CSR Promises Indoor Navigation With New Chip


CSR has developed a ‘breakthrough’ chip that it says can even work indoors, and tell what floor you are on

British chip specialist, Cambridge Silcon Radio (CSR) has unveiled a ‘breakthrough’ chip for mobile phones that promises to transform the user experience of modern sat nav systems.

Speaking to eWEEK Europe UK, a CSR spokesman confirmed that the new SiRFusion chip platform from CSR will work with the American Global Positioning System (GPS), as well as the new European Galileo system, plus Russia’s GLONASS and China’s Compass systems.

But the low power wireless specialist also confirmed to eWEEK Europe that, as well as providing better accuracy, SiRFusion will also work indoors. And even more incredible, it should also be able to determine what floor of a building you are on, finally making the possibility of indoor navigation a reality.

Indoor Navigation

So how exactly does it do this, bearing in mind that most sat nav systems require line of sight with orbiting satellites?

Well it seems that in order to work indoors, the CSR chip utilises indoor Wi-Fi positioning, as well information from the MEMS sensors (accelerometers, gyros and compasses) on the phone. In order to determine what floor you are on, it utilises the phone’s barometer.

According to CSR, it then “combines this real-time information with ephemeris data, mapping, cellular base station and Wi-Fi access point location data and other cloud-based aiding information using the SiRFusion platform.”

CSR offered two YouTube videos here and here, showing how the indoor navigation works.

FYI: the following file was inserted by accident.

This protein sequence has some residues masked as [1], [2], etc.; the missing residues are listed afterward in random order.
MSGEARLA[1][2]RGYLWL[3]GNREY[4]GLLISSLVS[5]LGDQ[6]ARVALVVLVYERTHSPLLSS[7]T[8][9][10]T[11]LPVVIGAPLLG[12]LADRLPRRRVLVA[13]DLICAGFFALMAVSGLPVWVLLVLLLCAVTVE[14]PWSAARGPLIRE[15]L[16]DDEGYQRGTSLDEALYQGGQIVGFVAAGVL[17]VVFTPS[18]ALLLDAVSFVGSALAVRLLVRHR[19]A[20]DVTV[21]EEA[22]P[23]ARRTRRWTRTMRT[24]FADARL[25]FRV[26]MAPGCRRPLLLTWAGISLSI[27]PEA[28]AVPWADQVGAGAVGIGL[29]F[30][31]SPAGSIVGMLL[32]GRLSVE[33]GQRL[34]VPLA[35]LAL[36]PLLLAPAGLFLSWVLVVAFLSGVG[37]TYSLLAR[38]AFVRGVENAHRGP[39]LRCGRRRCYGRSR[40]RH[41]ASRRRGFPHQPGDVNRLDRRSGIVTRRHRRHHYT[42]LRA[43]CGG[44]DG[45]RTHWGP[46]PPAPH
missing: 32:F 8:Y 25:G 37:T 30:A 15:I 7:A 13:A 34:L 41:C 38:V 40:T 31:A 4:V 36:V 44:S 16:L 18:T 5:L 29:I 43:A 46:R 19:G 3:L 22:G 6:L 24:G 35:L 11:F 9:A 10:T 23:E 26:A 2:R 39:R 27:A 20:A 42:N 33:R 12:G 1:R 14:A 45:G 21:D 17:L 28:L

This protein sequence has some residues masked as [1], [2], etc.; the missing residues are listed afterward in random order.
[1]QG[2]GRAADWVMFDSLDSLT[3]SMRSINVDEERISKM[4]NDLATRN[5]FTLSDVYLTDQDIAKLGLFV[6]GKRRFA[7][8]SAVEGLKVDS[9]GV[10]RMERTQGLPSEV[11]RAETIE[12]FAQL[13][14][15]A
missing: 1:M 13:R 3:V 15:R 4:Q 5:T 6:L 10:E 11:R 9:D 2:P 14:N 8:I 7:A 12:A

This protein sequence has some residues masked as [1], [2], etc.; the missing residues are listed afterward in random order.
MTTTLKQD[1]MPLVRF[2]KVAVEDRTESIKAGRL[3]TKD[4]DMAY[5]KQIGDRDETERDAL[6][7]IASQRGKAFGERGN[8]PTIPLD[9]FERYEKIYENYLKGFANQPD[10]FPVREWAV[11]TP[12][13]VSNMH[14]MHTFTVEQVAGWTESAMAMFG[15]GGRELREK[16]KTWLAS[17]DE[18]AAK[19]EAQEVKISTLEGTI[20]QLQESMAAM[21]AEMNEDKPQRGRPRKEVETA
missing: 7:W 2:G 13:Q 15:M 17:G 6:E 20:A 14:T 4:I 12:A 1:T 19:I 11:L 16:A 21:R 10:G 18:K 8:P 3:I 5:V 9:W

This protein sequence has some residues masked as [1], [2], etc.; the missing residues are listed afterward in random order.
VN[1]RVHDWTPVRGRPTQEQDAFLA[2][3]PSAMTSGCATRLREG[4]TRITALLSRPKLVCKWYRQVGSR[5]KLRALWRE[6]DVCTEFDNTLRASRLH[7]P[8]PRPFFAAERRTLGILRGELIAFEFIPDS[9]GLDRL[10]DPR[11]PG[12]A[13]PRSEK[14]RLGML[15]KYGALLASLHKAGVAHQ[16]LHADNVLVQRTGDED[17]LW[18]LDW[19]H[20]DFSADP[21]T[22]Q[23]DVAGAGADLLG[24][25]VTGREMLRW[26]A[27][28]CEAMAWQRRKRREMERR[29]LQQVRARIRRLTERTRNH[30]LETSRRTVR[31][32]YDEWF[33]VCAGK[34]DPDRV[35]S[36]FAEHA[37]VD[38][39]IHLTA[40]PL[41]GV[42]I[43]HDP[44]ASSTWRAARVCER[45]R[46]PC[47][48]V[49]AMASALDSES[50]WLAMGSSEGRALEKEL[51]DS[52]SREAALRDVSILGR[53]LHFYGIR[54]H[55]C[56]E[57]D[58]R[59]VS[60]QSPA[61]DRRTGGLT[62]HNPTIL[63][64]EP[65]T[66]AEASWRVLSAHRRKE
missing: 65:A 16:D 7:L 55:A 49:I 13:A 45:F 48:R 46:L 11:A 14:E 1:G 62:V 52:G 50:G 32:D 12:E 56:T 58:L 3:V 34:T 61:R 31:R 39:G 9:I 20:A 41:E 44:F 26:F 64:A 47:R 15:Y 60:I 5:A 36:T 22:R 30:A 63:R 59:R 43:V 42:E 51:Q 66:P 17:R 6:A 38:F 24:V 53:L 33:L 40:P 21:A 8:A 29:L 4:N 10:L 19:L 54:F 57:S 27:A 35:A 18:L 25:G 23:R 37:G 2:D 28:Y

CSR said the new SiRFusion location platform and the SiRFstarV architecture are scheduled to become available next year.

Cloud Server

“The SiRFusion platform and SiRFstarV location architecture are the latest development to promote our vision of enhancing the mainstream consumer experience with a variety of location-enabled services and applications indoors and outdoors, seamlessly,” said Kanwar Chadha, chief marketing officer for CSR.

“With today’s announcements, CSR is demonstrating its leadership in taking location to the next level with our SiRFusion platform and SiRFstarV architecture for mobile devices, as well as with our SiRFprimaII SoC for in-dash and on-dash automotive infotainment products,” said Chadha.

“Unlike many other systems that require manual surveys to build and maintain an indoor Wi-Fi and cellular location database, the CSR Positioning Centre (CPC) cloud-based server is able to receive anonymous and voluntary location information wirelessly from users’ devices, even indoors, to improve the database,” said Dave Huntingford, director of product management for the mobile business area at CSR.

“We have taken a fundamentally new approach to location and navigation that achieves a seamless transition between outdoor and indoor navigation by combining real-time and cloud-based location information from a multitude of sources and processing it right on the mobile device,” said Huntingford.

Modern Sat Nav

Of course the American GPS remains the most widely used satellite positioning system in the Western world.

It has already become the standard way of navigating for many people. Last month a military exercise off the coast of Scotland had to stop using GPS jamming technology, because of safety fears for local fishermen.

In March, a report by the Royal Academy of Engineering warned that people in the UK had become overly reliant on satellite navigation systems such as GPS, making the technology a prime target for criminals intent on disrupting the country’s infrastructure.

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